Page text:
Venus hadn’t reached the quarterfinals of a Grand Slam since the U.S. Open in 2010 since being diagnosed with Sjogren’s syndrome in 2011, an auto-immune disease which causes fatigue.
“I think just being able to come back from being down and from not being able to move as well, not having as effective of a serve, just being able to kind of grind through that, still figure it out, manage to win some points, is what I’m most happy about,” Keys said about her left abductor injury.
“It was definitely one of those things where it wasn’t nearly as bad as Wimbledon, but it was that nightmare of `I don’t want this to happen again,’” Keys said. “Luckily the pain meds kicked in.”
“I mean, it definitely feels amazing,” said the teenager about the victory. “It’s one of those things where you want to feel this way all the time. But it’s not, you know, this unbelievable excitement either ’cause you want to keep winning and you want to keep doing better. I am very happy and I am very excited, but also not getting too far ahead of myself and being too content where I am.”
This is the third straight year that a teenager has reached the Australian Open semifinals: 2013 – Sloane Stephens, 2014 – Eugenie Bouchard and 2015 – Keys.
“I think Genie and Sloane are both really talented and can play some really good tennis,” Keys said.” It’s not super surprising they made semifinals. But, no, it’s one of those things when you see some of your fellow peers doing well, going deep in tournaments, it’s inspirational. Makes you kind of believe that you can do the same.”
About how Venus sees Keys’ future: “Sky’s the limit. There is no limit on what you can achieve. No one can stop you. Sometimes you may not win every match, but there’s a lot of them you can win. Really the sky’s the limit for her and anyone out there.”
On playing Serena next, Keys said: “It’s just one of those things where I have to go out and I have to do my best and I have to really just have to stay focused on my side of the court, because she’s obviously very, very good and she’s going to play very well. So if I get too focused on what she’s doing I think I can kind of let the moment get away from me. So I’m just really going to stay focused on myself.”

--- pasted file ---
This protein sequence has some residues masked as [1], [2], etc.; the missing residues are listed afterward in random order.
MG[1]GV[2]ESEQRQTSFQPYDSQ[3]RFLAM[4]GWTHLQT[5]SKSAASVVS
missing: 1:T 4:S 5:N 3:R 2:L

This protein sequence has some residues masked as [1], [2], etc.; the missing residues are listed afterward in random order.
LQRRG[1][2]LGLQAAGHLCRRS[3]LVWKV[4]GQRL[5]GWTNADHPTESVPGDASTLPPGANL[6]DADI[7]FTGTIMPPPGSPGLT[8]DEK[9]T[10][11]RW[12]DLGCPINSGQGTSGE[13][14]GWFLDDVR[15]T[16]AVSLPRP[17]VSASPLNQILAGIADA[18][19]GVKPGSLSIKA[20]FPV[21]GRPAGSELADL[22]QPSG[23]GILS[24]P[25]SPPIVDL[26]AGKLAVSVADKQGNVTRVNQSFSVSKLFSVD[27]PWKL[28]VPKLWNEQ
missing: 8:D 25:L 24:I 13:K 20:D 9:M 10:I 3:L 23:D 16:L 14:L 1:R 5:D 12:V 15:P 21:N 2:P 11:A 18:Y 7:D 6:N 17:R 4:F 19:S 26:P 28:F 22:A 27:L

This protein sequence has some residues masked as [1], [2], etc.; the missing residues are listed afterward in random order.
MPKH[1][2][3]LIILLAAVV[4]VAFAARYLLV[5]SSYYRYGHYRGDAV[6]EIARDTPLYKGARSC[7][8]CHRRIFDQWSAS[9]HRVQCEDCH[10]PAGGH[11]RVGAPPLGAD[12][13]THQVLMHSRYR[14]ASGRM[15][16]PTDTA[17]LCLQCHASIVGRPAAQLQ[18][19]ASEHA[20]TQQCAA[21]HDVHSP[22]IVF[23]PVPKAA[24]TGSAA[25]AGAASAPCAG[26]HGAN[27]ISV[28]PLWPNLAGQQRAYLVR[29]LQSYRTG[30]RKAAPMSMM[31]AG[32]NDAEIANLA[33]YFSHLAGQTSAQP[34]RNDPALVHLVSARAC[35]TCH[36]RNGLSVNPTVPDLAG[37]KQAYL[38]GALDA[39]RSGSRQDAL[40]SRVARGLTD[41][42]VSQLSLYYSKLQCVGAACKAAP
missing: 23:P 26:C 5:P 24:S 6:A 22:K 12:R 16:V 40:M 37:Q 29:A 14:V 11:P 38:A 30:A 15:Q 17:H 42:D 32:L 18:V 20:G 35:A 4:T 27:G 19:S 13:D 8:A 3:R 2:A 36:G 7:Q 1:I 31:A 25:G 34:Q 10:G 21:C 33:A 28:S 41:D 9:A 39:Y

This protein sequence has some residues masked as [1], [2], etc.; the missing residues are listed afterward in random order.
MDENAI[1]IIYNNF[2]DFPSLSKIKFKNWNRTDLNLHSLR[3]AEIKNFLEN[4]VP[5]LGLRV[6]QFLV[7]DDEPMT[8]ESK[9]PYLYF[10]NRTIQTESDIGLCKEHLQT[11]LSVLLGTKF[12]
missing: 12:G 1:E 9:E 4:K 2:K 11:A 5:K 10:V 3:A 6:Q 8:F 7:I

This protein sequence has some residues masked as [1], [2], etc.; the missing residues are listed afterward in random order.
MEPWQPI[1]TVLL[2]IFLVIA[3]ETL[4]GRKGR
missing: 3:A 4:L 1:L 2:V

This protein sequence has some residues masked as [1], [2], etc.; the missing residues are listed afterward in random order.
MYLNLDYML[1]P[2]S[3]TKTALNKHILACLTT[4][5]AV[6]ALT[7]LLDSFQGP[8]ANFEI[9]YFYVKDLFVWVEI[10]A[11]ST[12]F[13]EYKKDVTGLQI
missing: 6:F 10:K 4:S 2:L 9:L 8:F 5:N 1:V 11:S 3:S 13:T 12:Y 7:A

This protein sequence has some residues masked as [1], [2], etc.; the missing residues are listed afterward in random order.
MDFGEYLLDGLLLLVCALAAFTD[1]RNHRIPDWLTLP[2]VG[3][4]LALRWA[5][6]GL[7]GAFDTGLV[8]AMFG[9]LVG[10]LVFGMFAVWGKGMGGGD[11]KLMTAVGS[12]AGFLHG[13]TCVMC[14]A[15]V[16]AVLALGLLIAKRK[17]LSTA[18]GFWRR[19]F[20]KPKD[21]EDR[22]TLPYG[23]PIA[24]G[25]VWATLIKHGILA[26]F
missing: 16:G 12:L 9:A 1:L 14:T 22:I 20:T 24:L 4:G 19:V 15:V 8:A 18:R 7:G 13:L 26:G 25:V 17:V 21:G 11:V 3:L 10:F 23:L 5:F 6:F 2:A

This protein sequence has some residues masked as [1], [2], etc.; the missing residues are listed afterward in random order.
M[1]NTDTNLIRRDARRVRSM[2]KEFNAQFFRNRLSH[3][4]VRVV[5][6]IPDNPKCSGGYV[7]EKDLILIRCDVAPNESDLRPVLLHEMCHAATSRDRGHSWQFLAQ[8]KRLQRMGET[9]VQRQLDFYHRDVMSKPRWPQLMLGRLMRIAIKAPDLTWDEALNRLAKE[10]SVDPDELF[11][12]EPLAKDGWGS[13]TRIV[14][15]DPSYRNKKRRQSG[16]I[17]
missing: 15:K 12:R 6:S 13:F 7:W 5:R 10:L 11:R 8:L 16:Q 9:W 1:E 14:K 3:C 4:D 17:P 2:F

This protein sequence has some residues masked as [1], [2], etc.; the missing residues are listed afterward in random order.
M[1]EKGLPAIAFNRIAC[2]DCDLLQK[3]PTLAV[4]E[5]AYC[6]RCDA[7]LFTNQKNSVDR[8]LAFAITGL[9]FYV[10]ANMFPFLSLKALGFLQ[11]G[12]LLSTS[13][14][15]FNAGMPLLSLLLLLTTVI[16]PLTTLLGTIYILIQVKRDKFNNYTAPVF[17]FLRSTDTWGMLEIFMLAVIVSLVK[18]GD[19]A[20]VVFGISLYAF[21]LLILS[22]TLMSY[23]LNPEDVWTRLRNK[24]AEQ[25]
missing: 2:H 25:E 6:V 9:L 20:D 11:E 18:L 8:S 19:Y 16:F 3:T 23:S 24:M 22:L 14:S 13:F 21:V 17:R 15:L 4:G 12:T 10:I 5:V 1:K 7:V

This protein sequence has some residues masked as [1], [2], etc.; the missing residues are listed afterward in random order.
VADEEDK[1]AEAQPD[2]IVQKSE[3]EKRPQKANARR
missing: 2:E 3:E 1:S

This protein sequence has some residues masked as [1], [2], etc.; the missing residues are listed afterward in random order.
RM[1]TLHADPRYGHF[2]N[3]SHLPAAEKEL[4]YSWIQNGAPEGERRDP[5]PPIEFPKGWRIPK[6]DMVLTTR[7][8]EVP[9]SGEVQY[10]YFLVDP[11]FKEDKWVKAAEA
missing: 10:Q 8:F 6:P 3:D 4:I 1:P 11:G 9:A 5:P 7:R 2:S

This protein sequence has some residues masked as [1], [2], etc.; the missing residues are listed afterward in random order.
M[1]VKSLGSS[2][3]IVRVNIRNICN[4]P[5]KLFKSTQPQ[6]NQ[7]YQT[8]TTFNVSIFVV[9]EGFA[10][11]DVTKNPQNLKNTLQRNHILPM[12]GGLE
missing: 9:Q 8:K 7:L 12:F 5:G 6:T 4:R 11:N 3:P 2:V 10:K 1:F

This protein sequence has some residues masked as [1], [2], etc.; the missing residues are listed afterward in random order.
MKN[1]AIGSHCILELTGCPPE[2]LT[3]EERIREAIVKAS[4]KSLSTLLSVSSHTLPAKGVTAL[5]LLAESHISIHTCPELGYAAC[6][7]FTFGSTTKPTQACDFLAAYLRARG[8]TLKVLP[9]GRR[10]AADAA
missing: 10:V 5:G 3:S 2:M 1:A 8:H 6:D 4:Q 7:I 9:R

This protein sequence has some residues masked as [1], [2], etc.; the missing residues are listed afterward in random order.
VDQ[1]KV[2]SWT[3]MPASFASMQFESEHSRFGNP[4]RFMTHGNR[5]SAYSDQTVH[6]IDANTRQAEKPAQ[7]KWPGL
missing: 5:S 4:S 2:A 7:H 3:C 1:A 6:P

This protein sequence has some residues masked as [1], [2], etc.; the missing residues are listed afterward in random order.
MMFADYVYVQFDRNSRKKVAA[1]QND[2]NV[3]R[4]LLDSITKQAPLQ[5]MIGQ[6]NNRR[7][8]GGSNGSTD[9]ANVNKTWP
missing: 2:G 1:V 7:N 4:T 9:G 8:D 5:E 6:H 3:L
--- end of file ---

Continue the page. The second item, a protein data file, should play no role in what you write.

Serena on playing Keys:“I think she likes the surface. I’m just happy to be in the semis, and whatever happens an American will be in the final.”
“She’s playing great. I told her I was really happy that she did well. She’s in the semis. It’s good to see another American, another African American, in the semifinals playing so well. Regardless, there’s going to be an American in the finals, so that is great. It’s also great for me and Venus because we know that finally there’s other Americans that are constantly playing well and playing better, showing that they want to be the world’s greatest.”
On the men’s side of the draw, No. 1 Novak Djokovic and Stan Wawrinka posted straight set wins to reach the semifinals. Djokovic defeated Milos Raonic 7-6 (5), 6-4, 6-2 to gain his 25 major semifinal, while defending champion Wawrinka dominated Kei Nishokori with a powerful backhand 6-3, 6-4, 7-6 (6).
This sets up a repeat of the last year’s dramatic quarterfinal which Wawrinka won in five sets.